It’s too often the case that SEOs ignore market segmentation. Instead, they opt to reach people based on keyword interests. In this article, we’ll go over the concept of personas and explain how they’re an important part of your SEO strategy.

Although that strategy will sometimes work, the fact is that there are people in multiple market segments who can be attracted to the same keyword. Sometimes, SEOs get around that (at least to some degree) by including negative keywords in their AdWords ads.

It’s not yet possible to include negative keywords in organic SEO, though. That’s why it’s important to go beyond restricting your target audience based solely on keywords and opt for personas as well.

What Are Personas?

Watch a short video.

Learn more in this infographic.

Personas are descriptions of people who make up a part of your target market. A typical persona includes demographic information, interests, and current business or personal needs.

For example: Sue is a middle-aged married woman who lives in the suburbs. She’s part of a two-income household with older children and finds that she doesn’t have a whole lot of free time for housework. She’s looking for somebody to help clean the house at least once a week.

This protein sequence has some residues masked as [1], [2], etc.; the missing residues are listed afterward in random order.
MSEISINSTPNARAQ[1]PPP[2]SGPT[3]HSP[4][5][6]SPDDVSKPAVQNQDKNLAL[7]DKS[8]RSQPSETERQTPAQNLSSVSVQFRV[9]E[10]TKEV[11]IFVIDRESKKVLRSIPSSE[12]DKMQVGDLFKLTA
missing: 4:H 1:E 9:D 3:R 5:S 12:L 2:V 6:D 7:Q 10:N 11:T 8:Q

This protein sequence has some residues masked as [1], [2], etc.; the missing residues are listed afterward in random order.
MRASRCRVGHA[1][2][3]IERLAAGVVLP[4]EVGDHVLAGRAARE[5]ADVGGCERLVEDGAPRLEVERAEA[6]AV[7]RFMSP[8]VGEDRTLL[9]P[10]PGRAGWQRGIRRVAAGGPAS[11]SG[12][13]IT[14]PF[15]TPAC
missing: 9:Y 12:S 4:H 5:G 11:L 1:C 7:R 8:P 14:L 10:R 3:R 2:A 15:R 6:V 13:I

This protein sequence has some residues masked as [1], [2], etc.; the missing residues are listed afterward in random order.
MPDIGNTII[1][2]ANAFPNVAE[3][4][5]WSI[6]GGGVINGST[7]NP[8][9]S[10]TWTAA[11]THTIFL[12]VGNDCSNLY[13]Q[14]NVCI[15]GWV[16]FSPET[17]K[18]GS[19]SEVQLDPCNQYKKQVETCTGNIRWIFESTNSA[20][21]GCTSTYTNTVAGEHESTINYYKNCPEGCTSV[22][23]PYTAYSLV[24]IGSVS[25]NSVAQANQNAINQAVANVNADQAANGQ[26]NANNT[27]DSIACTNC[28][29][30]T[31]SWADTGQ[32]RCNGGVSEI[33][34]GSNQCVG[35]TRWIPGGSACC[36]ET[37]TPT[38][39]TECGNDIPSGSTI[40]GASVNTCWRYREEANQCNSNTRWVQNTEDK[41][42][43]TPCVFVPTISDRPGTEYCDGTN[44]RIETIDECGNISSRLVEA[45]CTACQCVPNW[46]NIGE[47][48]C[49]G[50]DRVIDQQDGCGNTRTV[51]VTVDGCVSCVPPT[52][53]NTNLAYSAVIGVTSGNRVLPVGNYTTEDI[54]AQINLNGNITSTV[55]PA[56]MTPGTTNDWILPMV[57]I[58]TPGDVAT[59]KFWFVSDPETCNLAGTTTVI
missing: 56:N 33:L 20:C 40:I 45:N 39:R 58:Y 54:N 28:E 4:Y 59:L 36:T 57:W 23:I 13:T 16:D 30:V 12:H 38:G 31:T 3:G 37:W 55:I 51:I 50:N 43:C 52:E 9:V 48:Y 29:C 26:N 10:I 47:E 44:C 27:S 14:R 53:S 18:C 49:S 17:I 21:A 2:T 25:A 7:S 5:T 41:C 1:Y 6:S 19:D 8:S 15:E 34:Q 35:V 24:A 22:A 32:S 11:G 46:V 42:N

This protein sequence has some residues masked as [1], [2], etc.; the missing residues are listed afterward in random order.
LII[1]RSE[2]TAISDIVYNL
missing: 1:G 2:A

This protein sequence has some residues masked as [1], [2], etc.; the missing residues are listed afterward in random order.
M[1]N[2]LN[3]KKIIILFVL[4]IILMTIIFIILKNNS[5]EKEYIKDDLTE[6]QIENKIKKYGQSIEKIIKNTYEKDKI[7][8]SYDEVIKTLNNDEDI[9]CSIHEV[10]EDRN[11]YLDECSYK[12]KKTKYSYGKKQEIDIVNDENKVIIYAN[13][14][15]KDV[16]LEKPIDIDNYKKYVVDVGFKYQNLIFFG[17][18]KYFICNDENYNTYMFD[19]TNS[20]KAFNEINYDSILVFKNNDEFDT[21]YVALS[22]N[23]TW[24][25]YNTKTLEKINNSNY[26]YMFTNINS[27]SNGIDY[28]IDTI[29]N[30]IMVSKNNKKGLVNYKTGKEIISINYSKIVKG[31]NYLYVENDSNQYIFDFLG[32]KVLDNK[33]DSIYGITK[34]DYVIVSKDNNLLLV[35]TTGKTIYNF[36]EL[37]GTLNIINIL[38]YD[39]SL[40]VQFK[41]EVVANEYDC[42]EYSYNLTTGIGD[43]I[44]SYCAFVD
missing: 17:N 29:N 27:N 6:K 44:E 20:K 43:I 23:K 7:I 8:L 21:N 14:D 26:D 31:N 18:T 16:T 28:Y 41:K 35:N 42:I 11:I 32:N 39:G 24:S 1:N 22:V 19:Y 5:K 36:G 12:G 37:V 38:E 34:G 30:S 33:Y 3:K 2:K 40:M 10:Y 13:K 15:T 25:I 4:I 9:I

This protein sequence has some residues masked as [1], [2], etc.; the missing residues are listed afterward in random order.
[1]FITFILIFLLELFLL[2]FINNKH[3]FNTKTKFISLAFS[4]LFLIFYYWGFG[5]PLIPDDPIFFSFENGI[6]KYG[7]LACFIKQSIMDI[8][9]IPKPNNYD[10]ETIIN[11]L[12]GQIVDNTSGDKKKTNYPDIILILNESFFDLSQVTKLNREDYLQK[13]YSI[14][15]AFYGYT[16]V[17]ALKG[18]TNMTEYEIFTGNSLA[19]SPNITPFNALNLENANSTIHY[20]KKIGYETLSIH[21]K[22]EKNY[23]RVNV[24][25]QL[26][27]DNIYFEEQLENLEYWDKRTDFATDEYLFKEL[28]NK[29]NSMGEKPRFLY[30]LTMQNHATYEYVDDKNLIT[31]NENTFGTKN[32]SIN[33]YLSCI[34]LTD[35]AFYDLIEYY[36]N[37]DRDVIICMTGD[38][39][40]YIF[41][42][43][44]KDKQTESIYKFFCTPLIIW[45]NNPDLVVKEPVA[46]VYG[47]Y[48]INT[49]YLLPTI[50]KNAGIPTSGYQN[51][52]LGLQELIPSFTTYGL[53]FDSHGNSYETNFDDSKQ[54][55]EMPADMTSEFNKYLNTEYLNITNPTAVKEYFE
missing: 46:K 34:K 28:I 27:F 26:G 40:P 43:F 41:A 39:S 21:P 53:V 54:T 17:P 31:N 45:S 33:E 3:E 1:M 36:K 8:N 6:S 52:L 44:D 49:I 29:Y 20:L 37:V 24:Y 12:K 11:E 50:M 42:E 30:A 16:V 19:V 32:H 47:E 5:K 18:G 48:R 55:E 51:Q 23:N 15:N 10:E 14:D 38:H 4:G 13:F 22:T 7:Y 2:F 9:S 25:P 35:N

That’s a great example of a persona for a local cleaning business. Incidentally, personas apply to local SEO just as they would to any other type of SEO.

Personas are a great way to break your market down into various segments. Then, you can apply a different marketing strategy suitable for each segment.

For example, somebody else interested in cleaning services might be a landlord (let’s call him Bob) who owns numerous houses that he rents on a weekly basis. After a tenant leaves, he needs somebody to clean the house.

Clearly, the marketing strategy to reach Bob is different than the strategy to reach Sue mentioned above.

That’s why you would create personas for each one of them and follow a different marketing strategy for each persona.

What Does This Have to Do With SEO?

At this point, you might be asking yourself: “What does all this talk about market segments have to do with SEO? Isn’t that more suited to on-page conversion rate optimization?”


You start with market segmentation before you even begin your marketing strategy. That includes your content marketing strategy.

Here’s the important part: if you know your market segment, then you can craft a content strategy that’s designed to reach that segment. That means for each article you’d create a title, meta description, and actual content designed to influence a specific persona within a market segment.

Your keyword research would also be driven by the personas you’ve identified. More on this in a bit.

Once you’ve created your persona-specific content, you can pull out all your neat SEO tools to rank it. People in the segment who see it will likely respond positively.

Learn about personas and the customer journey.